How a Store Stays Open

This might be redundant, but that’s okay, I don’t mind. I, the salesperson, have recently been relegated to the cash registers for most of my shifts. I, in turn, go to sleep and wake up with a sore back and tense irritation. I, now, have to stand tied to the registers, because I can only go so far before I have to run back, saying, “I’ll be right there.” I have to watch my coworkers either selling or not selling, while stuck at my most disliked place in the store.

This is okay on days when I have a strong seller to replace my presence on the sales floor. There are some people who can make massive sales, beyond even my capacity–people who understand how a store stays open. How? Well, we can consider the other people I must watch from my perch. These people are folding, making the store pretty, maintaining sizes, etc. (Sometimes, it’s okay, when the store manager orders it, because whose to disagree with the store manager?) Yet, tied to the register, I try to help people, try to send them to the fitting rooms, try to see how they’re doing. While I hear the folders say, “Yeah, take any room,” while standing by their pile barely giving notice to the customers.

How does a store stay open? Is it because you make everything pretty, does that make people want to buy your merchandise? If you say yes, then never, ever open your own retail store. Ever. It is the act of selling, finding what someone is looking for–even if they don’t know they’re looking for it. It is the act of placing clothes in their hand, being a sales person–what do you think that means? A salesperson is a folder? Yeah, right. I think not. Even if you spend all your time making the store as beautiful and folded as possible, that does nothing.

Customers are here to shop, the purpose of a salesperson is to move the merchandise so you don’t need to fold it anymore. If it’s sold, it can’t be folded. If it’s sold, that’s money in the bank. The longer it remains unsold, the longer we have to keep folding it, and the more money is wasted on rent, pay, etc. I mean seriously, beautiful folding isn’t going to pay a single bill.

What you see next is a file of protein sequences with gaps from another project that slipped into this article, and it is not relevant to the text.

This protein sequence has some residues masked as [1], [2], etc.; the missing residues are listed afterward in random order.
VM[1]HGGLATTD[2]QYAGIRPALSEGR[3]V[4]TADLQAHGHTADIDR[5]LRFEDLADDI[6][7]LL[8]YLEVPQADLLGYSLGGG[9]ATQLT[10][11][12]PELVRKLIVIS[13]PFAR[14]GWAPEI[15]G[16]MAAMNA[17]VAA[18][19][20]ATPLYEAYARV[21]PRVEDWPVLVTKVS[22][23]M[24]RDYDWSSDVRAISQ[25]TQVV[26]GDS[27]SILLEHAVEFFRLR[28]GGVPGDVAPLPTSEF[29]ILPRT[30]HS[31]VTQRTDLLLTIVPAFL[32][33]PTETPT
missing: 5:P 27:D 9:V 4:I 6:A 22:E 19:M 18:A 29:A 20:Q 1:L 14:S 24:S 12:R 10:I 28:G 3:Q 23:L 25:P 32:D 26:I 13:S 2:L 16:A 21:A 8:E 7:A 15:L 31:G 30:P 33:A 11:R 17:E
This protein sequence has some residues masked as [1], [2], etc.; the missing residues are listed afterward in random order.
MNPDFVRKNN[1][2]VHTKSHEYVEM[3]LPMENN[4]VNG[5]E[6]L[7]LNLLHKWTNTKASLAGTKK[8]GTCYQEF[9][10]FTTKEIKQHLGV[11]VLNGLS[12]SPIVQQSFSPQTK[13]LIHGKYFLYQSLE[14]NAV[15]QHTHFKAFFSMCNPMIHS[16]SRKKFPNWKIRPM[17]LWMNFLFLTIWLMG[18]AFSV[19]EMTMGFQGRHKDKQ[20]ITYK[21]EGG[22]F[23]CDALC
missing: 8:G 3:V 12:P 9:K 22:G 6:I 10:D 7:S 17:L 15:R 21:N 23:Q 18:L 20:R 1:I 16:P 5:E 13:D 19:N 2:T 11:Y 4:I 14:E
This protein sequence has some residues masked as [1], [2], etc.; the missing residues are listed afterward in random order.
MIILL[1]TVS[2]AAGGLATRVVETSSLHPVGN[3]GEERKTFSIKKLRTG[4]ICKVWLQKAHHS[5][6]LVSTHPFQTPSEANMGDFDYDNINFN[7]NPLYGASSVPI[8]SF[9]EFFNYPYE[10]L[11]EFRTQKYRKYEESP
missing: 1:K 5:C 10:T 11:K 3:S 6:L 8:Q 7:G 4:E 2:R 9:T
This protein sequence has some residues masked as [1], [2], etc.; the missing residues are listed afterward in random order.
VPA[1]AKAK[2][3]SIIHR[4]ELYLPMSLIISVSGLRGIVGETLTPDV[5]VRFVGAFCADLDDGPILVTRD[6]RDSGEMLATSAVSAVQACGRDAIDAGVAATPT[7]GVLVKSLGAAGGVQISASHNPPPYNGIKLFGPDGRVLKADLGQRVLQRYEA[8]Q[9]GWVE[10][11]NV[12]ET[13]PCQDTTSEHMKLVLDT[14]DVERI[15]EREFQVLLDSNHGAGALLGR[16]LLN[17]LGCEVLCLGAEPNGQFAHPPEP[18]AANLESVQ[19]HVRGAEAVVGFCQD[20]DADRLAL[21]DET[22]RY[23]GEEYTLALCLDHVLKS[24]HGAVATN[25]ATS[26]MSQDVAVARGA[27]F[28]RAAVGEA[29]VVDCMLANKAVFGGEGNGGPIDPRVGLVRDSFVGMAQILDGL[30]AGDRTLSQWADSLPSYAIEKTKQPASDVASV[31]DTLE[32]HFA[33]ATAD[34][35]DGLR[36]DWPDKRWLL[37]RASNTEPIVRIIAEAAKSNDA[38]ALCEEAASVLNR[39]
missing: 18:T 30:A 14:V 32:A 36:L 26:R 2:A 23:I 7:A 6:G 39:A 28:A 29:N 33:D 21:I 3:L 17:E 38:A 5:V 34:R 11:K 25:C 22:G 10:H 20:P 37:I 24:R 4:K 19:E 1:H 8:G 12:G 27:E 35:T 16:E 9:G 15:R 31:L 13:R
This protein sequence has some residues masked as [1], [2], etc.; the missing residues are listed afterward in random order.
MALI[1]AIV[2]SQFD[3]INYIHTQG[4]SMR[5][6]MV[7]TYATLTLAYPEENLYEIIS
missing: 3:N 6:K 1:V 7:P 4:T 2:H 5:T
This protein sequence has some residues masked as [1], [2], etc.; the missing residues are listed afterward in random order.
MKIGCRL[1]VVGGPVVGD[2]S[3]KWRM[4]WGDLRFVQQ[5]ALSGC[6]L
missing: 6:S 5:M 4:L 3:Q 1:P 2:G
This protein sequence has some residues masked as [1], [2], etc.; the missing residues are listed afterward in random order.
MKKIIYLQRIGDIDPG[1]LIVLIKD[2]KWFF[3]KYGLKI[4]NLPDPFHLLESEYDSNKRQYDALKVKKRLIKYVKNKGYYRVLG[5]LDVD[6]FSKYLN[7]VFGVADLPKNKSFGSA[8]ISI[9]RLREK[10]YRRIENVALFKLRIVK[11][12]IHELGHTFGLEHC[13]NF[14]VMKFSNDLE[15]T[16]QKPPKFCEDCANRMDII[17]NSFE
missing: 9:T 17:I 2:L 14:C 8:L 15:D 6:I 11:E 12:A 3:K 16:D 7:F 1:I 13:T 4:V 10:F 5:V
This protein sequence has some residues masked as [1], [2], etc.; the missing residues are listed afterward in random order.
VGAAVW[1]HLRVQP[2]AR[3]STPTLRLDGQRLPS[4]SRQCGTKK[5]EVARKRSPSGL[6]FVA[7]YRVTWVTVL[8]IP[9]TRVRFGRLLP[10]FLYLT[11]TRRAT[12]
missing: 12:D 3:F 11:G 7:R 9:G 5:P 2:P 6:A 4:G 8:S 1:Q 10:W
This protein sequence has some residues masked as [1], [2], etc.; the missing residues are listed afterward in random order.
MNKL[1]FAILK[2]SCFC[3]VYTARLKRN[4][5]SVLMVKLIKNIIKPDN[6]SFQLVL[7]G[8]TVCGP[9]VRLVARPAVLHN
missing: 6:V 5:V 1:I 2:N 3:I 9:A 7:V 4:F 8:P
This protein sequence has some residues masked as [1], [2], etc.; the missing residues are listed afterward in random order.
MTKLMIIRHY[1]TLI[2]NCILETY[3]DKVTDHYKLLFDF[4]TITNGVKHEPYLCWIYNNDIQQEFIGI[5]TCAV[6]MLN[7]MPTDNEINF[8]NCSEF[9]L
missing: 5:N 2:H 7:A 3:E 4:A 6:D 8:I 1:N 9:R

What makes it harder for me is the fact I know each sale contributes not only to the store, but to the hours each coworker has to work, each paycheck they get back. And I look at people who are ignoring customers, who have the freedom to speak to every customer, to offer them help, and instead, I see them touching clothes. When I am on the floor, I greet every single customer–rude or not–and you understand why I get so many horrible people, because I actually do talk to everyone. I want everyone to find something, even if they only spend $10, that’s far more than nothing.

I have tension and irritation, because I don’t know what I’m surrounded by anymore. I don’t know if it’s colleagues or competitors, because some people are working real hard to make sure other people have no hours, so the store makes no money, and helps people lose jobs, especially when the economy is already so bad.


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One Response to “How a Store Stays Open”

  1. weight loss calculator Says:

    you should use a weight loss calculator

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